"Seek wisdom by keeping an open mind to alternative realities, questioning authority, and searching for truth. Only then, when you see or hear something that has 'the ring of truth' to it, will it be as if a veil has been lifted, and suddenly you will begin to hear and see far more clearly than ever before." - Rickoff

                    Comment


                    • #25
                      I received a question today, in private messaging, that I thought others might also be wondering about so decided to post it here, along with my answer. I'd prefer that anyone having a question related to the water wheel concept post their question here, rather than in private messaging, so that others can see and benefit from it.

                      Interested in your opinion. Do you think that water is necessary to make this concept work, or would steel ball bearings rolling inside the tubes work? Just curious.
                      Yes, steel ball bearings would work, as would any material or substance that will easily transfer from the top of a slope to the bottom. I chose water because it is freely available and does the job nicely. If one doesn't mind the cost of steel ball bearings then of course they could produce a greater overbalance effect than water, since steel weighs about 16 times as much as water if compared volume to volume.

                      One thing to keep in mind, if using a ball bearing, is that when returning from the outward position towards the center of the wheel the bearing will easily roll into the 90 degree elbow, and should stay there while being lifted towards the 12-o'-clock high position. Notice, though, that it would be laying upon a horizontal surface of that elbow, which means that it would have no cause to roll back outwards. To overcome this, though, one could use two 60 degree elbows placed together rather than a single 90 degree elbow, and rotate them to achieve a final angle something greater than 90 degrees in relation to the pipe. This, of course, would allow the ball to roll out of the elbow quite easily when near the top of the wheel, but to stay inside the elbow when nearer the bottom. With a liquid, of course, there would be no such problem to overcome.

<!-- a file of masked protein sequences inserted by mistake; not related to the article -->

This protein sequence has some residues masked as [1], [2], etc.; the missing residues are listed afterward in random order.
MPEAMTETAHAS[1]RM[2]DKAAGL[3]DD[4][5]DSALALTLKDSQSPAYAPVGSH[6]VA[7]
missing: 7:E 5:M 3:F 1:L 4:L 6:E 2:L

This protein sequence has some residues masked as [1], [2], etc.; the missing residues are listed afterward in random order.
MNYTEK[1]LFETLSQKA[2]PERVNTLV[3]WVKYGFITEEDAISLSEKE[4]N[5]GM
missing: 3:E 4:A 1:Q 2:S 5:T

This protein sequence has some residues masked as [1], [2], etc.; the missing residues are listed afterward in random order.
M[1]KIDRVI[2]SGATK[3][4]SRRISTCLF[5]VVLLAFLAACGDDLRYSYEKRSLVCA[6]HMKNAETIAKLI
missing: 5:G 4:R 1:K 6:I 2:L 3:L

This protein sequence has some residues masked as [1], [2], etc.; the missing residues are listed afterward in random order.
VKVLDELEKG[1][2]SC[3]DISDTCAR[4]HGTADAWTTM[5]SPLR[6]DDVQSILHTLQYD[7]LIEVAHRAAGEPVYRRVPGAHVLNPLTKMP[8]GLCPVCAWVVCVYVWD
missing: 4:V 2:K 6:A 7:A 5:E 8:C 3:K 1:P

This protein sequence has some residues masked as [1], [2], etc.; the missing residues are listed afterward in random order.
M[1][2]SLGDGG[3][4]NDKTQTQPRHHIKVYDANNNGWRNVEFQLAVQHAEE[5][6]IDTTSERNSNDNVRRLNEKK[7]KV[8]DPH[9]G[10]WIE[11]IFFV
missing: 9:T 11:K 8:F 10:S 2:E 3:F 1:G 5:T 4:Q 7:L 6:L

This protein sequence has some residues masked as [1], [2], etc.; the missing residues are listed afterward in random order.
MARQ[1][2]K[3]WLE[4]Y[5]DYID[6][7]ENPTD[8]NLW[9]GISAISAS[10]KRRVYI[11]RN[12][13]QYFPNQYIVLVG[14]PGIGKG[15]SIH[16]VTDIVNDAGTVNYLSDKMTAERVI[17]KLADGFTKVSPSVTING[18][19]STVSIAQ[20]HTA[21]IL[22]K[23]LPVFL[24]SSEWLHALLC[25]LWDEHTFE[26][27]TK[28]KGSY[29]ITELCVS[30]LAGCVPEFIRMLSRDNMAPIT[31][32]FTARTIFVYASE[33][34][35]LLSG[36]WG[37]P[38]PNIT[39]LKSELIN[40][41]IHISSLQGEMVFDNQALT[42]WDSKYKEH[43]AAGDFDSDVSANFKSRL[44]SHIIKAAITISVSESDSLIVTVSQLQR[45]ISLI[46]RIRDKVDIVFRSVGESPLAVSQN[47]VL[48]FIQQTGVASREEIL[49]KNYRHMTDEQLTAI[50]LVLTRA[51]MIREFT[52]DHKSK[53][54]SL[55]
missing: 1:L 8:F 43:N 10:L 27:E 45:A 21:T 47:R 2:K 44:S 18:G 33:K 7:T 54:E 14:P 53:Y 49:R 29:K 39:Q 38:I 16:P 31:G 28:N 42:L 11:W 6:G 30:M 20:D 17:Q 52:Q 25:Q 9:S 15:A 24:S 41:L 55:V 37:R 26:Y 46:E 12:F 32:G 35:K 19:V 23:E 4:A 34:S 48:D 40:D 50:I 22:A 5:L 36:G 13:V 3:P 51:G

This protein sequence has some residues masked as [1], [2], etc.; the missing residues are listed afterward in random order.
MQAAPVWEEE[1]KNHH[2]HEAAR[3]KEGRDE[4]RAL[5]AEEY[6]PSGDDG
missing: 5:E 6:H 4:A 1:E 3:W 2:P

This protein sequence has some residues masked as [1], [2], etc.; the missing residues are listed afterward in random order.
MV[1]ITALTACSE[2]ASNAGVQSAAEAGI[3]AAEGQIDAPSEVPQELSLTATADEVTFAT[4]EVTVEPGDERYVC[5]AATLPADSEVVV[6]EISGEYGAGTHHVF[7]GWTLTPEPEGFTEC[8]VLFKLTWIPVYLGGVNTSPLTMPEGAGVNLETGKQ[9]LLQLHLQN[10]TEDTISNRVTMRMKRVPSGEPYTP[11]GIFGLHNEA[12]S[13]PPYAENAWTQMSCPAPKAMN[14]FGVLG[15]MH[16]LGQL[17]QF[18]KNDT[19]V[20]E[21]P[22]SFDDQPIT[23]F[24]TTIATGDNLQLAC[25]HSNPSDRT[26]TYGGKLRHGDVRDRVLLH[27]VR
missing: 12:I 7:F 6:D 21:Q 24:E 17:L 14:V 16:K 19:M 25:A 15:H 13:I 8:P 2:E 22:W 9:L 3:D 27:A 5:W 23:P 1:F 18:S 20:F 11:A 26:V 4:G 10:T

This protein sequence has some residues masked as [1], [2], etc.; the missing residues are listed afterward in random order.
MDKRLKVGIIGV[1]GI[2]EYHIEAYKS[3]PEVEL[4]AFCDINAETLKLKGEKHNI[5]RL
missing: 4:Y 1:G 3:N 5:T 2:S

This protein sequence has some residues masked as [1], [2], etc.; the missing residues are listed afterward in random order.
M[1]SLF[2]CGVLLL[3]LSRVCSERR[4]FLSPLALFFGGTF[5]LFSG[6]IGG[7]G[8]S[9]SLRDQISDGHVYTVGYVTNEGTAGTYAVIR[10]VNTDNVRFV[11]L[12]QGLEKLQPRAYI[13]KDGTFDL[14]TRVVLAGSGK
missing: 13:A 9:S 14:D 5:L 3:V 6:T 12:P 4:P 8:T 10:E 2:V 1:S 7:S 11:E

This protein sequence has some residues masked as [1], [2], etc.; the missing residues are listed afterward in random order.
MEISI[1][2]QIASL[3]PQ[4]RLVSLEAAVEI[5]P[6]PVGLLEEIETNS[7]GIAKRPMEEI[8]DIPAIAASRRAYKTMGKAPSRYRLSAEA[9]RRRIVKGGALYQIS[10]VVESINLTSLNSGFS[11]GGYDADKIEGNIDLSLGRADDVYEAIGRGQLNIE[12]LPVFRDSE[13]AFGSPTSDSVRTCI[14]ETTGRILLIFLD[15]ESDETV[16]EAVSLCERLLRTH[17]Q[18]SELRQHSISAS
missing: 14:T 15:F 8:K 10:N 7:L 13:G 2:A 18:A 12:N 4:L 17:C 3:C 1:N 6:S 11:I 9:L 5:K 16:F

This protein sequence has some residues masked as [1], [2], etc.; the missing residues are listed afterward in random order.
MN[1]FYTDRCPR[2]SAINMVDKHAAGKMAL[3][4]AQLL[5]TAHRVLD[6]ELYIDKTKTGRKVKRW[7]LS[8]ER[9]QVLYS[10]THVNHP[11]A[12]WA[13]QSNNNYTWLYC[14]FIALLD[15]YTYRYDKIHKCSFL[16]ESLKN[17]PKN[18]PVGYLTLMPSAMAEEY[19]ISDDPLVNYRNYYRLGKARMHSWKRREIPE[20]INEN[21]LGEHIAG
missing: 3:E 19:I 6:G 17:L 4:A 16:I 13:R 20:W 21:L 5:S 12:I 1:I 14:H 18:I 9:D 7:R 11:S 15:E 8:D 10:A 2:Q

Another factor to consider, if you are thinking about using a steel ball bearing, is that it would likely be destructive to the pipe's end caps because of the harsh impact involved. The impact might not be nearly as harsh if you used many small ball bearings rather than one large one. By the way, you can buy 500 1/8-inch diameter stainless steel ball bearings for $8.50 with free shipping at this link.
                      Last edited by rickoff; 06-13-2018, 04:35 PM.
                      "Seek wisdom by keeping an open mind to alternative realities, questioning authority, and searching for truth. Only then, when you see or hear something that has 'the ring of truth' to it, will it be as if a veil has been lifted, and suddenly you will begin to hear and see far more clearly than ever before." - Rickoff

                      Comment


                      • #26
                        Hi folks,

                        Sorry that it has been awhile since I last posted on this water wheel project. I found that I had to set things aside temporarily in order to devote the time required to repair my Jeep Liberty's 3.7 V6 engine. The engineers who drew up the plans for this vehicle probably never considered that someone would have to work on it, since no matter what needs to be done becomes an extensive and difficult project due to very poor engineering foresight. Anyways, I had to replace the right bank cylinder head because of a broken casting which one of the valve lifters rides up and down in.

                        Then too, I have been straight out between the work on the Jeep, mowing and gardening, wood cutting, home repairs, and work needing to be done at my summer cottage. Summers are short here in Maine, and very soon it will be getting cold again. We already had a morning frost a week ago. I now have completed the work on the Jeep, but need to go up to the cottage to close it down for the season, and then return home and stow all my tractor implements under cover. After that, I can return to working on the water wheel.